FireFox Versions 52 and later no longer support the Java plug-in. Virtual Chemistry Experiments cannot be run on Firefox if the version number is 52 or higher.
Chrome Versions 45 and later no longer support NPAPI, which is required for the Java plug-in to function. Virtual Chemistry Experiments cannot be run on Chrome if the version number is 45 or higher.
Virtual Chemistry Experiments can be run on Internet Explorer up to Version 11.
The Virtual Chemistry Experiments employ Java. Correct operation of Java in the web browser requires careful attention to the following issues.
Either select the Medium security setting or
select the High security setting and enter http://www.chm.davidson.edu as a trusted site.
The Medium security setting no longer exists.
Therefore, it is necessary to select the High security setting and enter http://www.chm.davidson.edu as a trusted site on the Site Exception list.
For more information on security settings, especially as regards Physlets and configuring Java on a Mac, please see the Physlet Physics web site.
The chemistry applets and Virtual Chemistry Experiments web pages were written by David N. Blauch. If you encounter any bugs or technical problems, please send me the following information:
- The URL of the web page containing the error.
- The name and version of the operating system and web browser you are using.
- The version of the Java plug-in you are using.
- The specific settings or circumstances under which the problem occurs and a description of the problem.
I am always eager for new ideas for chemistry applets or web pages and would appreciates any suggestions. Thanks.
Documentation for the chemistry applets is provided for individuals wishing to write their own web pages.
The current version of the chemistry applets and Virtual Chemistry web pages requires a web browser and the Java plug-in (version 1.5 or later is required). The Java plug-in is part of the Java Runtime Environment (JRE). You may check whether Java is installed correctly by visiting the Test Your Java Version page on the Sun web site. In addition to testing the Java installation, you will obtain information on the installed version of Java.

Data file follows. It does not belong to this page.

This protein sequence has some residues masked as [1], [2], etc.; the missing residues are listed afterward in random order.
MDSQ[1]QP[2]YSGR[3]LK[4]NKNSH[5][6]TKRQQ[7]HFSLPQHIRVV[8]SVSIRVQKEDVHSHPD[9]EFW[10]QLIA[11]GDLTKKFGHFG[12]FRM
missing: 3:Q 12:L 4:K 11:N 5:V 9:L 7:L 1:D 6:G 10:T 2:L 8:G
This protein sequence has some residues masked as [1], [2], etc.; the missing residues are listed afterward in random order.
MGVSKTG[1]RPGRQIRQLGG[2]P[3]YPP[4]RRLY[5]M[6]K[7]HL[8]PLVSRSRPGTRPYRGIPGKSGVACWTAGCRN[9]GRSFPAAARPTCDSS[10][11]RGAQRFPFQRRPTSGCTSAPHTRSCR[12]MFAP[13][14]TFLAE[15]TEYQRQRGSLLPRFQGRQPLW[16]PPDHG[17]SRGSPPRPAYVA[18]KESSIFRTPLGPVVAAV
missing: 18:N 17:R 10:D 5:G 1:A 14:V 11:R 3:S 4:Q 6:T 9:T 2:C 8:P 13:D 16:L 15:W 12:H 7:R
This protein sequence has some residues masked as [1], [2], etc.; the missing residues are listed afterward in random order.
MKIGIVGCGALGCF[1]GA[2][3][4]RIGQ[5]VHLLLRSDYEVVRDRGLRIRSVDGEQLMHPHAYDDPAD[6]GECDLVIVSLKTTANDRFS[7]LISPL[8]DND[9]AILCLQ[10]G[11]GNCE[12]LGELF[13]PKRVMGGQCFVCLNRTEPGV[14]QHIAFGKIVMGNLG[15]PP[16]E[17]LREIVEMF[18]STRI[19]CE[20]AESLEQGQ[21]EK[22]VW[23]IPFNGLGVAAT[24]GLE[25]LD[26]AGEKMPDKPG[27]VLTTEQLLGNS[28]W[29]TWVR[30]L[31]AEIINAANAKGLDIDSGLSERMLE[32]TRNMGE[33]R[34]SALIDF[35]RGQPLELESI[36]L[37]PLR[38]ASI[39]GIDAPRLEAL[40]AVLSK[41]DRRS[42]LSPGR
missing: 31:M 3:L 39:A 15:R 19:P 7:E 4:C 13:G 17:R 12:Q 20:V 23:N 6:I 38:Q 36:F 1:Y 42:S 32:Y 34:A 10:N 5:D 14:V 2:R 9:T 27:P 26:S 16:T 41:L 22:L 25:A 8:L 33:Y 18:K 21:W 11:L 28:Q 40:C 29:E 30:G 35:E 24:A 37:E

The virtual chemistry web pages displaying three-dimensional content also require Java3D (version 1.5 or later). See the Java3D section below for important information regarding the use of this software.
- Pop-Up Windows
The Virtual Chemistry web pages employ pop-up windows to provide warnings, answers to questions, graphs, and other information. Some experiments will not function correctly if pop-up windows are blocked. Pop-up windows should therefore be allowed for the server hosting the Virtual Chemistry web pages (www.chm.davidson.edu or your local web site).
- Firefox 3.0Tools | Options | Content
To allow pop-up windows from the web site hosting the Virtual Chemistry web pages, make sure the Block pop-up windows box is checked and select Exceptions .... (Alternately, one my uncheck the box, to permit pop-ups from all sites.) Enter the hosting web server (www.chm.davidson.edu or your local web server) in the box under Address of Web Site and select Allow. Click on Close to close the Exceptions dialog and then click on OK to close the Options dialog.
- Internet Explorer 7.0Tools | Pop-up Blocker
Select Pop-up Blocker settings and enter the hosting web server (www.chm.davidson.edu or your local web server) in the box under Address of Website to Allow. Click on Add and then click on Close to close the Pop-up Blocker dialog.
Virtual Chemistry Experiments providing 3D content employ Java3D.
Java3D may be downloaded the Java3D web site.
- InstallationThe Java3D installer will deploy Java3D in all current Java installations.
If Java is upgraded to a new version (e.g.,Java 8), it may be necessary to reinstall Java 3D
The following link tests whether Java3D is correctly installed: Test Java3D
- Memory LimitationsThe default configuration for Java allocates a heap space of 96 MB. Most modern computers can readily provide a substantially larger amount of memory. Java3D is memory intensive and some of the isosurfaces displayed in Virtual Chemistry Experiments are relative large. When insufficient memory is available, the web browser may simply freeze and the web page fail to load. For web pages that download several large virtual reality files, and progress counter may freeze at a specific file (the file that exhausts the available memory). Alternately, one of the following two messages may be displayed on the Java console:java.lang.OutOfMemoryErrorThe available Java heap memory may be displayed by entering m at the Java console. A free memory level at or near 0% indicates the Java Virtual Machine has exhausted its available heap space.